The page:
The federal government corporation behind the Inland Rail project says it is committed to community engagement as it prepares to lay 37 kilometres of new track in the Cootamundra region.
Australian Rail Track Corporation stakeholder engagement manager Helena Orel said about 90 people attended drop-in sessions last week at Stockinbingal’s Elwoods Hall and Cootamundra’s Uniting Church Hall.
“As well as our stakeholder engagement team members we had engineers, project designers, environmental specialists and project leaders at the sessions,” she said.
“In Stockinbingal and Cootamundra there was special interest in the options being considered for the design of the road level crossing and rail intersection at Stockinbingal where the new Inland Rail line will join the existing ARTC line to Parkes.”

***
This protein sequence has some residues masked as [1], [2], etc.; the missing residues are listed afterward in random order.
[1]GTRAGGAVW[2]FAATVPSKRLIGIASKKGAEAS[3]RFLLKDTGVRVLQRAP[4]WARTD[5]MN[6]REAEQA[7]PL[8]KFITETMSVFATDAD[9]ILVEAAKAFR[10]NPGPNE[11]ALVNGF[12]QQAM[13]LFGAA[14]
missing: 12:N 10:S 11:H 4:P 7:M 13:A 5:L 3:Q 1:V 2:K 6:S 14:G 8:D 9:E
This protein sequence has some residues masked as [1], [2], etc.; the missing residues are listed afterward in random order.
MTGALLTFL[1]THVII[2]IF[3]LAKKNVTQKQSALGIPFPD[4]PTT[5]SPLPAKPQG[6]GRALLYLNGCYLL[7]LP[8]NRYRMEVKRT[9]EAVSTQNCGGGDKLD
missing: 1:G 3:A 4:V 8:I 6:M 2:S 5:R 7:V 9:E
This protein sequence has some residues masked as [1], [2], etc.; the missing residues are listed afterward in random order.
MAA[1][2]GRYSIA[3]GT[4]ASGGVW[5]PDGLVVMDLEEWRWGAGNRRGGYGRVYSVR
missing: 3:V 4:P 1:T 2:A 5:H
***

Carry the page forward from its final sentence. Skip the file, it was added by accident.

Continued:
“People were interested in the work being done to narrow the corridor down from its original two kilometre width to the eventual 60 metres wide, but also had questions about train size, noise and level crossings.”
“Consultation is key for us and drop in sessions like these as well as other meetings with all stakeholders will continue.”
An ARTC statement said the Illabo to Stockinbingal leg of Inland Rail would involve building around 37 kilometres of new line between the two centres.
The new line will prevent the longer and taller trains having to use Bethungra Spiral, which has limits on the size of the trains which can use it.
Cootamundra-Gundagai Regional Council general manager Allen Dwyer said the council had also had a briefing with ARTC.
“They’re keen to work with the landholders and I’m sure they’ll deal with the concerns,” he said.
“Naturally, landholders are concerned where railways divide their properties but I'm sure they will be accommodated.”
Mr Dwyer said Inland Rail could benefit the region, both during construction and when finished.